The literature on drumlins is pervaded by the notion that their longitudinal profile is usually highly asymmetric with a stoss steeper end and a lee gentler end, and that this can be used to infer the palaeo ice flow direction. The idea is built up in many papers covering more than a century of research. However, most of the early published papers were qualitative in nature and more recent quantitative papers appear to challenge the ubiquity of the classical stoss-lee shape. Here the shape of the drumlin longitudinal profile of 29,238 drumlins in the British Isles has been analysed. Drumlins were grouped into flowsets for which a palaeo ice flow direction was inferred independently of the drumlin shape. Given such ice flow directions it was then possible to identify the upflow and downflow ends of each drumlin and to trace and extract its longitudinal profile. Results indicate that the highest point of the drumlin is usually found around half way along the profile. The mean slope angles at the stoss and lee ends were found to be very similar. Finally, the average profile built from all mapped drumlins appears almost symmetric. In conclusion, drumlin longitudinal profile is far from being the classically asymmetric shape widely reported in text-book descriptions. Drumlins are mostly symmetrical in shape with a very slight tendency towards the classical shape. Highly asymmetric drumlins do exist but are rare and with an almost equal numbers of drumlins that are the reverse of this. These findings are verified both at the entire population level and the flowset level. This demonstrates that the idealized stoss-lee shape of classically-asymmetric drumlins is not representative of the population and should be replaced with that of mostly symmetric bumps. Drumlin shape is not a good indicator of the palaeo ice flow direction. Copyright (C) 2010 John Wiley & Sons, Ltd.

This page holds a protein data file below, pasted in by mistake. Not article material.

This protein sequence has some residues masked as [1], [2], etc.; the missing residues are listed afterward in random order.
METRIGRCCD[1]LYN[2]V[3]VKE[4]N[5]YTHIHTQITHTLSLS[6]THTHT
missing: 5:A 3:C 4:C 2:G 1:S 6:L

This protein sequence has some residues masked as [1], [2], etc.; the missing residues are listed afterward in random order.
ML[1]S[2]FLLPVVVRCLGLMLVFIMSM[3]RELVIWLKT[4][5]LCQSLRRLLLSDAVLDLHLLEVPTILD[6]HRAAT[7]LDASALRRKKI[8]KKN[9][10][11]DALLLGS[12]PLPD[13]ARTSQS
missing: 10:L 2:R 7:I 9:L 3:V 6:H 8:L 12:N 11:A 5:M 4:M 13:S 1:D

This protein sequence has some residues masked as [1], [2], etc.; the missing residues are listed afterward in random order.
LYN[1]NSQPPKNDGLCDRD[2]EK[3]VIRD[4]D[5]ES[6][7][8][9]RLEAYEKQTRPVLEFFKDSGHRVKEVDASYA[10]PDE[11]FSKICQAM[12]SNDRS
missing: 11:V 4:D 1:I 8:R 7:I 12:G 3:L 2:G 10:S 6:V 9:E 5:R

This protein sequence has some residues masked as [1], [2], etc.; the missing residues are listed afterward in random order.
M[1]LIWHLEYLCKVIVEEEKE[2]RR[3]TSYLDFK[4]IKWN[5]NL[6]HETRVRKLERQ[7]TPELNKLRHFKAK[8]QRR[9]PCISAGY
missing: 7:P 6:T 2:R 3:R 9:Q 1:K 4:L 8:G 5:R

- longitudinal profile
- ice stream-B